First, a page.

For the Dayton region, Wright-Patterson Air Force Base is the gift that keeps giving.
Members of the Dayton Development Coalition Thursday celebrated the base’s designation as the “preferred location” for the F-35 Lighting II fighter Hybrid Product Support Integrator organization, making the base the support hub for F-35s worldwide.
The designation opens the door to some 440 new jobs at the base, noted Jeff Hoagland, the coalition’s president and chief executive.
The move further strengthens a base whose military and civilian employment is approaching 30,000 jobs. Wright-Patterson is the beating heart of Air Force research and logistics efforts, local advocates argue.
“It’s literally the best acquisition workforce, I think, not only in the nation but in the world,” Hoagland told a coalition Economic Development Forum audience at the Montgomery County Business Solutions Center Thursday.
This recent news follows federal approval this year of $182 million for construction of a new headquarters for the National Air and Space Intelligence Center — also known as NASIC. NASIC at Wright-Patterson has grown by 100 jobs each year for 15 years, Hoagland said.
In fact, more contractors are moving closer to the Air Force Research Lab, also based at Wright-Patterson, Hoagland added. Of AFRL’s total $15.2 billion in spending obligations from 2013 to 2018, about $2.5 billion of that goes to the Dayton region.
And many of those jobs are jobs that don’t require regional economic incentives, Hoagland said.
“That’s not by accident,” he said. “That’s a lot of hard work by a lot of people in this region.”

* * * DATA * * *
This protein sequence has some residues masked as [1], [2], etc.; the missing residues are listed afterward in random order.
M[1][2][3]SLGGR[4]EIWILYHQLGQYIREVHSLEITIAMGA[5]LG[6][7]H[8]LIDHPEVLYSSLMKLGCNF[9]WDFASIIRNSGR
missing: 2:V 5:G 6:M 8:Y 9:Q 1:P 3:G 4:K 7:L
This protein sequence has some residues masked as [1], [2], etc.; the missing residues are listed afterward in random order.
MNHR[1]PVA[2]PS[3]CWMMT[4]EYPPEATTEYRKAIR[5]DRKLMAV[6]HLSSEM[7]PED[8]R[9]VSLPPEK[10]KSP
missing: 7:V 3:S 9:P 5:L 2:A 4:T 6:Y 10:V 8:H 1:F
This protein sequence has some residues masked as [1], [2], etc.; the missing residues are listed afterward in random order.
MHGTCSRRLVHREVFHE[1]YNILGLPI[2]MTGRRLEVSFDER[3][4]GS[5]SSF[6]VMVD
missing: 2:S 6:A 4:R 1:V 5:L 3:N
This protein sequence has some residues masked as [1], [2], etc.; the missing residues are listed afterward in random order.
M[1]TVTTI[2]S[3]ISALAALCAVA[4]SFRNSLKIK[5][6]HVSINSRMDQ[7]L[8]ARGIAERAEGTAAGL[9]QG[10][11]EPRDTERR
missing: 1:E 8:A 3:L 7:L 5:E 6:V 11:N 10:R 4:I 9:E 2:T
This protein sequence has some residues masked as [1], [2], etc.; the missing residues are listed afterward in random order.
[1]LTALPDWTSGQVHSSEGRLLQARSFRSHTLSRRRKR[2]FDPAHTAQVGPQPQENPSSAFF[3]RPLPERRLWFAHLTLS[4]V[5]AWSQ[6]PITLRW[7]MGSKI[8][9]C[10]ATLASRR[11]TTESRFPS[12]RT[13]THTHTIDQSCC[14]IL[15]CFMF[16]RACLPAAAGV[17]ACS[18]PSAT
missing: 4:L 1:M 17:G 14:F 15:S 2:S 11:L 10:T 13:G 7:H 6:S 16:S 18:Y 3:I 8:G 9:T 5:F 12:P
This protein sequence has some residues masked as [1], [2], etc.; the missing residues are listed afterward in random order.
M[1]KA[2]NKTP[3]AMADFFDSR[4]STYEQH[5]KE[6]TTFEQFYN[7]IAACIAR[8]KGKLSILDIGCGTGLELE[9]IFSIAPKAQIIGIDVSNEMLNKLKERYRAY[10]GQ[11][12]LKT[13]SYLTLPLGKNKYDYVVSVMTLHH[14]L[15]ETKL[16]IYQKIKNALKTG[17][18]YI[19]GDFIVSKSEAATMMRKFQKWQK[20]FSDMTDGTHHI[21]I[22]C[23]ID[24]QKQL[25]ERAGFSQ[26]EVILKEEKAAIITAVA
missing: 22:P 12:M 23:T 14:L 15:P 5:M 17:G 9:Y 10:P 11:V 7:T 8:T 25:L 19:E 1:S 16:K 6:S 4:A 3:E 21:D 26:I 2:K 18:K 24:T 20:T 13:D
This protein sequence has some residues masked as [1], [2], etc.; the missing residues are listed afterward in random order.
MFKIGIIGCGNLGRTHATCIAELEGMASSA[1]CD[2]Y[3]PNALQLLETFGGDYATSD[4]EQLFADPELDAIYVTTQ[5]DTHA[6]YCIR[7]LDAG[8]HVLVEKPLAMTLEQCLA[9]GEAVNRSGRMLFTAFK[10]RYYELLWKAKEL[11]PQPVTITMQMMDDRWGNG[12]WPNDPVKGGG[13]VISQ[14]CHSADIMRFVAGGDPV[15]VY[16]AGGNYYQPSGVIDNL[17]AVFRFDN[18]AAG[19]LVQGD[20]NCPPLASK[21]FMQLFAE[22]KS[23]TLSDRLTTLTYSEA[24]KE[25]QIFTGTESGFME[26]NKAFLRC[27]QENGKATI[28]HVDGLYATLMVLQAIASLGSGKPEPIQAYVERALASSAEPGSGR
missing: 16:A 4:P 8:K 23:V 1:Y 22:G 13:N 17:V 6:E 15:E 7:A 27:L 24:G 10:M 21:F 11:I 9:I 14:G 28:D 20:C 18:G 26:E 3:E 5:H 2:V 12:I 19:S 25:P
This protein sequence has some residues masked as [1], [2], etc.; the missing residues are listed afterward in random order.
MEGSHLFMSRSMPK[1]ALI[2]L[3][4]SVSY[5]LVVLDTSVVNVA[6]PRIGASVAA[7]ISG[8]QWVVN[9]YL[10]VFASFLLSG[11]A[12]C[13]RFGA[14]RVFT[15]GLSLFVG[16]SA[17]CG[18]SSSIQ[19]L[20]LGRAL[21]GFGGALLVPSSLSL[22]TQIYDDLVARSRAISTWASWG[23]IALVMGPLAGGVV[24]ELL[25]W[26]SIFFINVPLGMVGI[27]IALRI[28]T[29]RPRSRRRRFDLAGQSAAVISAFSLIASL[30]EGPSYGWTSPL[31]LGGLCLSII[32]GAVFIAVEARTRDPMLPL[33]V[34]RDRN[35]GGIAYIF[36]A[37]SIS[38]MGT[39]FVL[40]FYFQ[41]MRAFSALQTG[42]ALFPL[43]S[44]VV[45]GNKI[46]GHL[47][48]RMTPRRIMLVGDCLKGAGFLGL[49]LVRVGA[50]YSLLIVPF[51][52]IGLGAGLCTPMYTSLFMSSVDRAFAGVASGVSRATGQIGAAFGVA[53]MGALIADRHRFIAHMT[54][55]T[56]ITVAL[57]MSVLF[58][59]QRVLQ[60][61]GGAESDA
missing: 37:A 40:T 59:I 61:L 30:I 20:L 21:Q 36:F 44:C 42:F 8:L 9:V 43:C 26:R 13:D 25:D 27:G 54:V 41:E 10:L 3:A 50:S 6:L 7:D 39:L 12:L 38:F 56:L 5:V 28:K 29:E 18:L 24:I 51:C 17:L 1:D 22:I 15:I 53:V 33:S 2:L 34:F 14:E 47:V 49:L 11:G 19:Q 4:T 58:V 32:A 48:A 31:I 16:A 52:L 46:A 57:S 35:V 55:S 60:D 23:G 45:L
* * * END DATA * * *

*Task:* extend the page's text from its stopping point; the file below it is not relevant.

Also Thursday, the coalition audience was treated to an explanation of urban opportunity zones.
After the federal tax reform package passed last year, communities can designate “opportunity zones” to attract new investment. The idea is to reward investment in low-income areas with favorable tax treatment of capital gains. The more durable the investment, the greater the tax benefit investors can receive, according to the law.
The city of Dayton this year submitted 20 low-income U.S. Census tracts to be so designated — and got 17 of them, Shelley Dickstein, Dayton city manager, said.
The city is hoping for good things in those zones, which include downtown, and areas that feature infrastructure and vacant square-footage that would invite investment.
“The city of Dayton unfortunately is one of those communities that has not rebounded equitably from the Great Recession,” Dickstein said. “We have a lot of distress in our city.”
Areas winning the designation include downtown and an area south of downtown, as well as the “Phoenix” area around the closed Good Samaritan Hospital and much of the Salem Avenue corridor.
The next steps include drafting a prospectus for all of the city’s zones to attract investors. The plan is to complete that by early next year.
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